“Bruce Almighty” is Jim Carrey’s attempt to return to his face twisting, funny guy ways, and by his standards, I quite like it. In this film, Carrey plays Bruce Nolan, a News Reporter who dreams of that elusive Anchor slot. After an awful day, Bruce curses and swears at God, until eventually God answers. God (played without any real effort by Morgan Freeman) blesses/curses Bruce with his powers and sends him out into the real world to experience the ultimate job. Bruce sets off straight away to fix his life and only ends up making parts of it worse. By the end, most of what you’d expect to happen, happens, and you finish watching the film feeling like you’ve just watched any regular none descript comedy, which ironically, is what you have done.

Let’s get this straight right away, “Bruce Almighty” would never win any awards, it was never meant to. This film is there for you to relax to one night and be able to shut your mind off whilst watching. Carrey performs in his old style, and whilst he infuriates me in so many of his films, in this I found myself actually warming to his character. Carrey is a good actor, we saw that in “The Truman Show”, and in this he shows in a few scenes how emotional he can be.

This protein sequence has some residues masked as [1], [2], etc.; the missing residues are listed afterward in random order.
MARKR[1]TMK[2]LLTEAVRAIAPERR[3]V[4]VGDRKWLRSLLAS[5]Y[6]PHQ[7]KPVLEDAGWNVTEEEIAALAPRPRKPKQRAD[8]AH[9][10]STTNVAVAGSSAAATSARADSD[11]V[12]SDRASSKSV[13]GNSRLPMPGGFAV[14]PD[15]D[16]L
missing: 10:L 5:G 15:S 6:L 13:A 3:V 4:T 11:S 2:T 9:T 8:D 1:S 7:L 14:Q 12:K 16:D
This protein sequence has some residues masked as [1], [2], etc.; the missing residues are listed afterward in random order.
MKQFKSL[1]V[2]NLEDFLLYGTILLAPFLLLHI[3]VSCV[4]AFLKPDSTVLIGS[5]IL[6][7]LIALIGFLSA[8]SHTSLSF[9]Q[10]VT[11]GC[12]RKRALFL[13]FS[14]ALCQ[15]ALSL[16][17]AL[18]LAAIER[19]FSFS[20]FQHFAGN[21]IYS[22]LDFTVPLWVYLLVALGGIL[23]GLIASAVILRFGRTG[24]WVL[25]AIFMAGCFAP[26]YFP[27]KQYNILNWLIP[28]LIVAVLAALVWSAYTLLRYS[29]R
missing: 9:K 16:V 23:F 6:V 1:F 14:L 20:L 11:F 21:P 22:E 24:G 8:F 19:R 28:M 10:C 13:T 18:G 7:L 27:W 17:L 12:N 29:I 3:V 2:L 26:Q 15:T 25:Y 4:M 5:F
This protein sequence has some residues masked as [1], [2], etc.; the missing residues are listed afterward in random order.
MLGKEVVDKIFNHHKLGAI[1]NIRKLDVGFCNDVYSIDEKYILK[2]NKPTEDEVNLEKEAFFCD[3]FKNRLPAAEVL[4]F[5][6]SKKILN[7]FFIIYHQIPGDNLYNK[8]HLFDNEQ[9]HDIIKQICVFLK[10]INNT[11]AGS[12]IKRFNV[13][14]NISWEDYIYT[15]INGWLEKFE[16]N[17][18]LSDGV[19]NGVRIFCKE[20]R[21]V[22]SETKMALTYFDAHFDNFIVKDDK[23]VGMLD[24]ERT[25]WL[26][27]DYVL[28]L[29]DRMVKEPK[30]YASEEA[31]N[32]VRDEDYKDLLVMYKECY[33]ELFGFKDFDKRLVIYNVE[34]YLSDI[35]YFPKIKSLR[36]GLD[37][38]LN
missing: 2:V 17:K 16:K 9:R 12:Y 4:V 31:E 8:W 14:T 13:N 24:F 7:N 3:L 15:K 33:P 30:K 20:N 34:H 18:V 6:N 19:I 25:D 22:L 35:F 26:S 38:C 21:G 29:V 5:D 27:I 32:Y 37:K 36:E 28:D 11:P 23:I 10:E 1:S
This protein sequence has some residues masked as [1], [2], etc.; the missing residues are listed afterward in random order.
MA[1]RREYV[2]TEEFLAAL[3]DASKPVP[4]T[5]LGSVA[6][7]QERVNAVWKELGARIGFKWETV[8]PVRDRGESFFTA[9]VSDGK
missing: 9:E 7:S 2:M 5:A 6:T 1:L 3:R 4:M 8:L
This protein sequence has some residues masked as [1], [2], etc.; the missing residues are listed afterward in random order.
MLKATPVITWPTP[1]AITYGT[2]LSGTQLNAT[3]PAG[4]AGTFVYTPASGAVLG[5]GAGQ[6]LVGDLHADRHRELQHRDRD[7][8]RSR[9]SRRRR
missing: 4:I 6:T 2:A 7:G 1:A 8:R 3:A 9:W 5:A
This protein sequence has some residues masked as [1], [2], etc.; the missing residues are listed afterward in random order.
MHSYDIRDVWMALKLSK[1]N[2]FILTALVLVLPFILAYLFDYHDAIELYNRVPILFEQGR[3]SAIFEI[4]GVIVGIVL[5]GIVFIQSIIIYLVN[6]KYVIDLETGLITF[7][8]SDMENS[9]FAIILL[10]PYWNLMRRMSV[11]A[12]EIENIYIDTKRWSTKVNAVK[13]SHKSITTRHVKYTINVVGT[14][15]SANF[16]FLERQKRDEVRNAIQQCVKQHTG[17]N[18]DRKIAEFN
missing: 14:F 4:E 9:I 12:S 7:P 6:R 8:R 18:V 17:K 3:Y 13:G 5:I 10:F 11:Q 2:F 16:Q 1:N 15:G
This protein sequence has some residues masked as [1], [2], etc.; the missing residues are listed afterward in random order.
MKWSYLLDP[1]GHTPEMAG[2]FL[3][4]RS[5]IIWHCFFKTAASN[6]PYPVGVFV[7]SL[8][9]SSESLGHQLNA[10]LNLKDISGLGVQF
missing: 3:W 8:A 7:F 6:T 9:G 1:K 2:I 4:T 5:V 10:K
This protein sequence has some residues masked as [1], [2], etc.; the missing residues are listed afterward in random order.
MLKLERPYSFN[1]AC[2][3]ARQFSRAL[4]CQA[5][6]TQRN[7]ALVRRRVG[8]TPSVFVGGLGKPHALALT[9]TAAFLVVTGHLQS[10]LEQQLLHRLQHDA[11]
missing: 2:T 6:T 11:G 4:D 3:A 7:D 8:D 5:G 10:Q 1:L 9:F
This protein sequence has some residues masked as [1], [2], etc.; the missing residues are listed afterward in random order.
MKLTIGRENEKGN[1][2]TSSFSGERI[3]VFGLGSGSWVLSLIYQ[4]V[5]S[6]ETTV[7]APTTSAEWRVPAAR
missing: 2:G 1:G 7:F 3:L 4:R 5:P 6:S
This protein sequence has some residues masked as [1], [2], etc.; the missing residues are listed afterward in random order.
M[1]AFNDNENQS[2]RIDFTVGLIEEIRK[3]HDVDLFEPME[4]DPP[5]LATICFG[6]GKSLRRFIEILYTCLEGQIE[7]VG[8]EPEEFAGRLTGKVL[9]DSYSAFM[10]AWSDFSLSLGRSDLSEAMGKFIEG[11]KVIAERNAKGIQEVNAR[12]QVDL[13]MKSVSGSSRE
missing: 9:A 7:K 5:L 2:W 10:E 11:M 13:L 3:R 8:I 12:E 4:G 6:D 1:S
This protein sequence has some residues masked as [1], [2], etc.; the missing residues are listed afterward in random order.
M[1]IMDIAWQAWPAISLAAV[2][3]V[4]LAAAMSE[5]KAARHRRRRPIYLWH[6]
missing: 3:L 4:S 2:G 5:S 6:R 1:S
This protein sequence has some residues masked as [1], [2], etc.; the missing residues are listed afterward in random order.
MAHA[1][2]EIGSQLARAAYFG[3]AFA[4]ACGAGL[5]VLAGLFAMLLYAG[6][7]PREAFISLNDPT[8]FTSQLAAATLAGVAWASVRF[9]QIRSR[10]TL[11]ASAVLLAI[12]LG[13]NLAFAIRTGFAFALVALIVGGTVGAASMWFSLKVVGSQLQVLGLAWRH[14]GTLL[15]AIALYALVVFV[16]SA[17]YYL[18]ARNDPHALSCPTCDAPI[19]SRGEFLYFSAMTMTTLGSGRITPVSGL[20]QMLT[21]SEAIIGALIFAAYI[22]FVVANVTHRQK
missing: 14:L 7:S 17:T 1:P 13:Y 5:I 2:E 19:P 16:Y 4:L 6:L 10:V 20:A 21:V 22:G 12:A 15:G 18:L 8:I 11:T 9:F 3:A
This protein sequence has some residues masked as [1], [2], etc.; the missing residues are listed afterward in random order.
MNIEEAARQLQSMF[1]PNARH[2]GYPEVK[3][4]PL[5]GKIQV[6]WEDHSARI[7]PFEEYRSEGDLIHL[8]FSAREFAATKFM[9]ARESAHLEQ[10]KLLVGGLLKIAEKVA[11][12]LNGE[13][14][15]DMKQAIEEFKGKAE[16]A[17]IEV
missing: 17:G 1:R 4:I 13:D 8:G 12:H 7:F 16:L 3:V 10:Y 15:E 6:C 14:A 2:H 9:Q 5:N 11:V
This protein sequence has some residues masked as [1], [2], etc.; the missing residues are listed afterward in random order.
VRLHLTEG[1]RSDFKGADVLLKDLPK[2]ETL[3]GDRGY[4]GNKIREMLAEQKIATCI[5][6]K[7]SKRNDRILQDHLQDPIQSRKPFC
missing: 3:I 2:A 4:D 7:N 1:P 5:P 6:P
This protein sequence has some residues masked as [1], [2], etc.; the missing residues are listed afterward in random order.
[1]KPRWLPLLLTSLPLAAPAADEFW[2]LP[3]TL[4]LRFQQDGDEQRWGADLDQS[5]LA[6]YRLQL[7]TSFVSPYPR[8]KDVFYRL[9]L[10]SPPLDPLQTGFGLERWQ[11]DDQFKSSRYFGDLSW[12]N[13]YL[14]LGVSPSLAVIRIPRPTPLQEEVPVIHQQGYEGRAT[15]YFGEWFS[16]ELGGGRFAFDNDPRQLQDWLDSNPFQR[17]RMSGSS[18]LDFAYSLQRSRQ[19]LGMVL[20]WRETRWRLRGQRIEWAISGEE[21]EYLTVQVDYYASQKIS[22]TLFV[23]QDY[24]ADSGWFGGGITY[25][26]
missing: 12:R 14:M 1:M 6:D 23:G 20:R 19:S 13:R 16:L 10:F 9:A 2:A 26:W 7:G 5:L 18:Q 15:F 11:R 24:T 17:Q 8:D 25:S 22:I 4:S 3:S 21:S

Other than Carrey, what else can be said about this film? Not much really. The script is at times hilarious, at times sickeningly sweet, but ultimately satisfying, the other actors acceptable, and the message simply that if you want something, you’ve got to work for it.

Some people really hate this film, and whilst I can appreciate that Carrey might infuriate them, I just don’t get why someone would detest this so much? It’s nothing special for sure, but it’s by no means awful either.

I suppose the one thing which, looking back on it, really makes me laugh about this film is how so many people on this website have made comments about religion. I mean, yeah this film is about a guy who becomes God for a few days, but ultimately, it never had to be God. God is a recognisable, easy to explain figure, but really Bruce could have got his powers from anybody. All this film ever needed to do was allow us to sit back, relax, and show us that (to quote Spiderman) with great power comes great responsibility. That’s all.

If you choose to watch this film, and I recommend you should, leave your brain outside as it isn’t needed. “Bruce Almighty” is simply another chilled out film for a family to watch on a night in together. It’s by no means the best film of 2003 (not even close), but at the same time, it’s by no means the worst. You get what you pay for and that’s really the best way to summarise. Enjoy!

Jimmy Neutron: Boy Genius

JimmyNeutronJimmy Neutron: Boy Genius (2001) – Originally written December 2003

*** This review may contain spoilers ***